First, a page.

Joelle Taylor is an award-winning poet, playwright, educator and author. She founded the national youth slam championships SLAMbassadors for the Poetry Society in 2001 and remains its Artistic Director. She has performed her poetry nationally and internationally and is the host of Out-Spoken, London’s premier poetry and music club.
Her second collection The Woman Who Was Not There (Burning Eye) was named as one of the UK’s top ten recommended collections in the Morning Star and was described by Benjamin Zephaniah as ‘Fearless. Poetry with purpose’. She is widely anthologised, and her work has been translated in to several languages, including Arabic, Finnish, Basque, Estonian, Shona, and Portuguese.
Her essays on poetry and pedagogy appear in How To Be A Poet (Nine Arches Press 2018) and Making Poetry Happen (Bloomsbury 2017). She featured in a BBC documentary about the role of poetry in post-Brexit Britain We Belong Here, alongside Lemn Sissay and Sabrina Mahfouz, and recently appeared on Educating the East End and The One Show.
She is a Subject for Study on the OCR English syllabus and has featured on Tedx Talks and Outsider Lectures. She was awarded a Southbank Centre Change Maker prize, awarded annually in recognition of life changing work, as well as a Fellowship of the Royal Society of the Arts, and was longlisted for the 2017 Jerwood Compton Poetry Fellowship.
Joelle was commissioned by the BBC to write a broadcast piece for the Hull City of Culture celebrations, with a new collaborative poem broadcast on BBC Radio 4 The Verb. She recently featured in Powerlines, a radio documentary for BBC Radio 3 about the role of the poet as social activist. She is a commissioned poet on the Orwell Prize’s rewriting of Down and Out in London and Paris, and is an editor for both Verve Press and Out-Spoken Press.
Her third collection Songs My Enemy Taught Me is currently touring internationally across the UK and Europe and will be touring Australia and South East Asia over the Autumn of 2018. Please check joelletaylor.co.uk for complete listings of readings and performances.
As a part of her commitment to working with and giving voice to women from marginalised communities she will leading a series of free intensive masterclasses, working alongside Paiwand (Afghan refugee organisation), Safe Ground (prison arts charity) and Teesside University. The writing generated in those masterclasses will be posted on this site, with a link to the author’s biography and contact details.
The masterclass programme began in 2017 to coincide with her most recent poetry collection Songs My Enemy Taught Me . During those masterclasses Joelle met with hundreds of women from marginalised communities, and published some of their work on her blog site: Songs My Enemy Taught Me.
For The Night Alphabet masterclass programme Joelle wanted to go deeper into those communities, and empower women further. As a result, she has selected 3 women who she will be mentoring individually over the course of the year to help develop their writing, work toward publishing their poetry, make short films of the work and try to create opportunities for each to access the arts as professionals.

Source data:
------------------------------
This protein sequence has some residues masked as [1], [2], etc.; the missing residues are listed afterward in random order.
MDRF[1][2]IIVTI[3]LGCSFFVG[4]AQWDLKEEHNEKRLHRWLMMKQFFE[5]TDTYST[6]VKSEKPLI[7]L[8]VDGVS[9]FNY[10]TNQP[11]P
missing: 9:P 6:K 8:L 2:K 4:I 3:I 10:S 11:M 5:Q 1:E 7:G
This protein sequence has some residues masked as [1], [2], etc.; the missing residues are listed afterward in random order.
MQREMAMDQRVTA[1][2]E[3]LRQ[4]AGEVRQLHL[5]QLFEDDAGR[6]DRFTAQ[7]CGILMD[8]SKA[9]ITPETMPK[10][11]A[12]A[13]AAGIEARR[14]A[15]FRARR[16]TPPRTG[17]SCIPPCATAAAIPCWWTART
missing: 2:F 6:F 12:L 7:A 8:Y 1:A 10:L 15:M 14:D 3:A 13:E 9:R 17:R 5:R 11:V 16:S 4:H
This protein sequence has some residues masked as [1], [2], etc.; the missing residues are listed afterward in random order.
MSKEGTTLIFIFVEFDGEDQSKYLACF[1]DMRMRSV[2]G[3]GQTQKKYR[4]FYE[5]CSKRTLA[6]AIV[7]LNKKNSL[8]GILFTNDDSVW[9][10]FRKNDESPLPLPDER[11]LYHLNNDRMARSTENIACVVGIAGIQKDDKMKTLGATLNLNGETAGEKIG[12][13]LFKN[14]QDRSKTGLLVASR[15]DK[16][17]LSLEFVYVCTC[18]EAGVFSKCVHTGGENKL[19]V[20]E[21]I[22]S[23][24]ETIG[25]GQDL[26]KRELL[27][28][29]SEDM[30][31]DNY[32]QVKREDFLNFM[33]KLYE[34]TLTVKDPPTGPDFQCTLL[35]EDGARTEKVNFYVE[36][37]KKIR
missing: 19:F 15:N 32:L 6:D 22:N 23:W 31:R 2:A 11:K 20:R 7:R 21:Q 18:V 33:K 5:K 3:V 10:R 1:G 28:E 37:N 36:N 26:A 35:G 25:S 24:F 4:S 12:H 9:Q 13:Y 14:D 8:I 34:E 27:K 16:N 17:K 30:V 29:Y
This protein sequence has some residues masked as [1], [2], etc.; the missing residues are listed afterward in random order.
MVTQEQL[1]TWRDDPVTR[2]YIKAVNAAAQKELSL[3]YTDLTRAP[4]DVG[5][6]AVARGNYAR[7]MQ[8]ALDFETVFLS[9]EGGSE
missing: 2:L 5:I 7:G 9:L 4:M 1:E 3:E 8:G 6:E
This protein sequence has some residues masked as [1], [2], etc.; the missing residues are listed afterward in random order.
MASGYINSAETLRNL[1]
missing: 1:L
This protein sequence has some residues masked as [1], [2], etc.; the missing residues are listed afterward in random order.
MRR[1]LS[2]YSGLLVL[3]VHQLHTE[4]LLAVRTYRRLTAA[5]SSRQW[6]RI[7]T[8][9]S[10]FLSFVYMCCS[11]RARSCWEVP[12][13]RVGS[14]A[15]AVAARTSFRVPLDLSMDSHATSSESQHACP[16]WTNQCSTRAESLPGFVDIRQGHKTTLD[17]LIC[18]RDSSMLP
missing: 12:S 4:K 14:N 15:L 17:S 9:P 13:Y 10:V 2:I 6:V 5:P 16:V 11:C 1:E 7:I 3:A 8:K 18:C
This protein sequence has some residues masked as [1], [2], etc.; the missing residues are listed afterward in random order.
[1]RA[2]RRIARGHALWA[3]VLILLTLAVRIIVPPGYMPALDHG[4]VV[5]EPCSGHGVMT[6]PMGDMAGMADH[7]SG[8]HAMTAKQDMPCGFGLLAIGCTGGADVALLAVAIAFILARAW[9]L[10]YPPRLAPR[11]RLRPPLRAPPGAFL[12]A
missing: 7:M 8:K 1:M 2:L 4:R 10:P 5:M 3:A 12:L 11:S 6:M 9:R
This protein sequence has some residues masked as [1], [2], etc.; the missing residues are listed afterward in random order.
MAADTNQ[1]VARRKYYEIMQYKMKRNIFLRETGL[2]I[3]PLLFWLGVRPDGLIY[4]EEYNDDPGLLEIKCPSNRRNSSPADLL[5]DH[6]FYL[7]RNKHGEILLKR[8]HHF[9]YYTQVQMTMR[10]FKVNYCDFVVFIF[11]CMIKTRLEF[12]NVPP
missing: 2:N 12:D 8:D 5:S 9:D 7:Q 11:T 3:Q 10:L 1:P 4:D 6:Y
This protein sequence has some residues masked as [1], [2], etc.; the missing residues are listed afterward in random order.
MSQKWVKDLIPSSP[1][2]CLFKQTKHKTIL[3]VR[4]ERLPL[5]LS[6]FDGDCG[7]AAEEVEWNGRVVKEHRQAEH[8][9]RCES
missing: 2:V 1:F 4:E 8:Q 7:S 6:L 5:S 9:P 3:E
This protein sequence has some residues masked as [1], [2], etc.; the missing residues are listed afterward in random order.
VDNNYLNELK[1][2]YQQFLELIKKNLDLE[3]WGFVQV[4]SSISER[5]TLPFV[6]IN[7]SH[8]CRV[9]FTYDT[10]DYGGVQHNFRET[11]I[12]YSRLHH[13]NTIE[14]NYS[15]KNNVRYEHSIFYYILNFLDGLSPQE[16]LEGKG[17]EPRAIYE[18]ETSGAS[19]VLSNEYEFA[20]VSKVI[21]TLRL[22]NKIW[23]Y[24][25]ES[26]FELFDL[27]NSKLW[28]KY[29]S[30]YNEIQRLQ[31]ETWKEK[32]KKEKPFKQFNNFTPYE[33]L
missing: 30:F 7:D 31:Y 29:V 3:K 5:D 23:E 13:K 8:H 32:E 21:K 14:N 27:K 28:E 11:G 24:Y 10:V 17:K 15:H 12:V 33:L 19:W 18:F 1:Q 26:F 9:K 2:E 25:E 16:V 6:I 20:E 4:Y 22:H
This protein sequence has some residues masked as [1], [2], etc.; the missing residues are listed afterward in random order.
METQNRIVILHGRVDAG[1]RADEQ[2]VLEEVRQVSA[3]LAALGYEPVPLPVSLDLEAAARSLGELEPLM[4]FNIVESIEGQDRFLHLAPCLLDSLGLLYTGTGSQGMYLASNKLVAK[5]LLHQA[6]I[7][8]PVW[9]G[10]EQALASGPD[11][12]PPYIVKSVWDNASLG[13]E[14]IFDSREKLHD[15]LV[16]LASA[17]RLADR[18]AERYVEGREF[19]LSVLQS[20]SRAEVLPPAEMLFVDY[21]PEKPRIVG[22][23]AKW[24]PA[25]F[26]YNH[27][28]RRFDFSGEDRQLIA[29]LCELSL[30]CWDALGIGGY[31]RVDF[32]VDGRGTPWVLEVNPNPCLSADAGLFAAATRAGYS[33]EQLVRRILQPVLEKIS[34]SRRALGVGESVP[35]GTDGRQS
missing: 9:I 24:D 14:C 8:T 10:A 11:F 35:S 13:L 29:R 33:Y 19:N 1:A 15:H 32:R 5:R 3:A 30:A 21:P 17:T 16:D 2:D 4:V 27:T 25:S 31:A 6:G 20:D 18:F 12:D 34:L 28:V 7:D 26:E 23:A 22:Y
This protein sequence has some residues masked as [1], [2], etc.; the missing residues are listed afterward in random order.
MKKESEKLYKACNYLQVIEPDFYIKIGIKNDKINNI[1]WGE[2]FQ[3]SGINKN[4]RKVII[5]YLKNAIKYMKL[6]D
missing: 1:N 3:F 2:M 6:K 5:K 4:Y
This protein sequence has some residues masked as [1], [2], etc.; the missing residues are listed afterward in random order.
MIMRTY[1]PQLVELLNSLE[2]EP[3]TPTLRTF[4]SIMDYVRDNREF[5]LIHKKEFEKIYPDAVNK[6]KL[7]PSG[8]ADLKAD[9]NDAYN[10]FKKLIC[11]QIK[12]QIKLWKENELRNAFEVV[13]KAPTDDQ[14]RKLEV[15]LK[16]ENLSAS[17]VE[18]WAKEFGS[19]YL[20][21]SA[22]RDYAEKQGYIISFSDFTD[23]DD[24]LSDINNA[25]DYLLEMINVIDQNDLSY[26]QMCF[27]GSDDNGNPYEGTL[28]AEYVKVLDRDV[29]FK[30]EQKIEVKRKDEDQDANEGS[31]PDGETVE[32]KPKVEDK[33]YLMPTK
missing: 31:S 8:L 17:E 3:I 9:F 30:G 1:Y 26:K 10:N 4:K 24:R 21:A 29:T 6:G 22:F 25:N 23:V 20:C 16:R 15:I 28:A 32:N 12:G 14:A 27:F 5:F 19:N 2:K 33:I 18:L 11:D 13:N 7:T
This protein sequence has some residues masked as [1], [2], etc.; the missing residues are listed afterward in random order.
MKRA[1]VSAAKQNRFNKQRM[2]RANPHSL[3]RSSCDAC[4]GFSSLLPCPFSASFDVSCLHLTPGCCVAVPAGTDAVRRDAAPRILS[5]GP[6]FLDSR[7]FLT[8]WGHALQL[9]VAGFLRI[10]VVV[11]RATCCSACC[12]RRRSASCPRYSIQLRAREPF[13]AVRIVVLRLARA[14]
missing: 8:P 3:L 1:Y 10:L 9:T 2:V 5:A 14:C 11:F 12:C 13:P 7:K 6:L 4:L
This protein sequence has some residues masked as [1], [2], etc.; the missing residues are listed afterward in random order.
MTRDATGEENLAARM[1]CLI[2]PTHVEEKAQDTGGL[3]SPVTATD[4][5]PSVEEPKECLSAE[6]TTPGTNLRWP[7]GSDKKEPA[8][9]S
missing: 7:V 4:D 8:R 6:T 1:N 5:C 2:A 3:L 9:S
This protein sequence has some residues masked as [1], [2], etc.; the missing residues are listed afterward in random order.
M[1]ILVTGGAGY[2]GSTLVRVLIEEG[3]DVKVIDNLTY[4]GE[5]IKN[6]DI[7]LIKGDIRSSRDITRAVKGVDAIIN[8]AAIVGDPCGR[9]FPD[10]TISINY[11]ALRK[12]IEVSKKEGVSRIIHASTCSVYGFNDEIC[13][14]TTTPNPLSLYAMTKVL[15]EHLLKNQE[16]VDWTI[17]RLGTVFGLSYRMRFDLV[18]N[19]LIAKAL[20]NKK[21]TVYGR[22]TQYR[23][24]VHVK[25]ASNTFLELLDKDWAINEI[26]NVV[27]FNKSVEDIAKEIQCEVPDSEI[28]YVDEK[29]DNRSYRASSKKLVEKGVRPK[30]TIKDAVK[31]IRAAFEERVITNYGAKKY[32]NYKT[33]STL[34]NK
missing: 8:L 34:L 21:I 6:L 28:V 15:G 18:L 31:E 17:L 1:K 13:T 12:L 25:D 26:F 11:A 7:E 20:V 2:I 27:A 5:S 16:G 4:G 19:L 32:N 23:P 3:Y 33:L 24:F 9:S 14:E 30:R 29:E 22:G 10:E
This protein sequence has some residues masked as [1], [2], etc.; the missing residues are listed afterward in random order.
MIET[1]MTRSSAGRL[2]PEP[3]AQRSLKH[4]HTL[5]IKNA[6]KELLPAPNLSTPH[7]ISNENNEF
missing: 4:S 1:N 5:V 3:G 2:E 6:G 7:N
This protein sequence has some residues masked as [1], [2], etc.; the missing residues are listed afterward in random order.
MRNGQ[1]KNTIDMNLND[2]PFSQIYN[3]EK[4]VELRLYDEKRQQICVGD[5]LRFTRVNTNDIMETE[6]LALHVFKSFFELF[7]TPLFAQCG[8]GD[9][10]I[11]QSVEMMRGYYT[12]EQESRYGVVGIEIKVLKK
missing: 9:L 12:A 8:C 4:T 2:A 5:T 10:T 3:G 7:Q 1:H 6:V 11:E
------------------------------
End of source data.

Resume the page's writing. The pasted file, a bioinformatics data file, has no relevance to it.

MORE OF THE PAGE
A key part of this mentoring process will involve them learning how to facilitate workshops themselves and helping them create their own arts projects for those communities. It is hoped this will have lasting effect on not only the mentees but also on those communities they represent – refugees, ex-offenders and women surviving mental health problems.
We are delighted to announce the mentees:
Fatema S Hawydi
Please watch this space for regular updates on their development, their writing and videos of their short stories.
Sarah Crutwell is a Spoken Word Poet and Creative Events Organiser based in the North East. Her work aims to address the things we lower our voices to talk about.
With a performance style that is engaging, raw and at times highly emotive, her work takes on issues such as mental health, sex, loneliness, politics, sexuality, ingrained sexism and a woman’s right to make her own decisions. Sarah’s voice is one of unity, strength and interrogation.
She is available for spoken word/poetry performances and workshops
“My life ended and began with a prison sentence,
Those metal doors awoke the faith in me”
I am Lady Unchained. A poet, promoter, workshop facilitator, Founder and CEO of Unchained Poetry (an artistic platform for artists with experience of the criminal justice system).
My name is Fatema Sad Hawydi. I was a child when my family fled Iraq because of Saddam Hussein's regime's brutality, many of them couldn't and got killed. All my family including children and women were sentenced to death because they were considered as members of the opposition party. I was raised in Syria in a refugee camp. My father tried his best to give us a normal life. I started attending biology science at Damascus University, unfortunately I couldn't finish my studying as the civil war started. In 2011 ISIS took over the camp and destroyed my home and again, we had to run away, we didn't lose anything because we had nothing, we never did. My hero Mohammad Hawydi was burned to death by ISIS, that day I lost everything, my soul, my sun and my smile. I lost my language but I found my pen.....